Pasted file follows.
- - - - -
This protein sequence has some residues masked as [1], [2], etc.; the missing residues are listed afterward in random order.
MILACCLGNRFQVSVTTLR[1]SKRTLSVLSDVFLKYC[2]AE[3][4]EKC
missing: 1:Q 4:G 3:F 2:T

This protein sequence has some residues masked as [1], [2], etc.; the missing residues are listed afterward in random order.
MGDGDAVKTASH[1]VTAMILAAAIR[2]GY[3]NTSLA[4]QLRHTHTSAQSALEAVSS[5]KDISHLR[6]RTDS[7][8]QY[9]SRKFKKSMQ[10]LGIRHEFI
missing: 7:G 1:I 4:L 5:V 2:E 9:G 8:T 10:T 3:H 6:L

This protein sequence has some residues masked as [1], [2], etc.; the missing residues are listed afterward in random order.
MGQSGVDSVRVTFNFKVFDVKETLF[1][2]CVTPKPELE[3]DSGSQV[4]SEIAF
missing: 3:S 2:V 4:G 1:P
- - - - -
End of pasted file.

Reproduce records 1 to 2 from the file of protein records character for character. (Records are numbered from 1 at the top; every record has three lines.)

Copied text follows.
This protein sequence has some residues masked as [1], [2], etc.; the missing residues are listed afterward in random order.
MILACCLGNRFQVSVTTLR[1]SKRTLSVLSDVFLKYC[2]AE[3][4]EKC
missing: 1:Q 4:G 3:F 2:T

This protein sequence has some residues masked as [1], [2], etc.; the missing residues are listed afterward in random order.
MGDGDAVKTASH[1]VTAMILAAAIR[2]GY[3]NTSLA[4]QLRHTHTSAQSALEAVSS[5]KDISHLR[6]RTDS[7][8]QY[9]SRKFKKSMQ[10]LGIRHEFI
missing: 7:G 1:I 4:L 5:V 2:E 9:G 8:T 10:T 3:H 6:L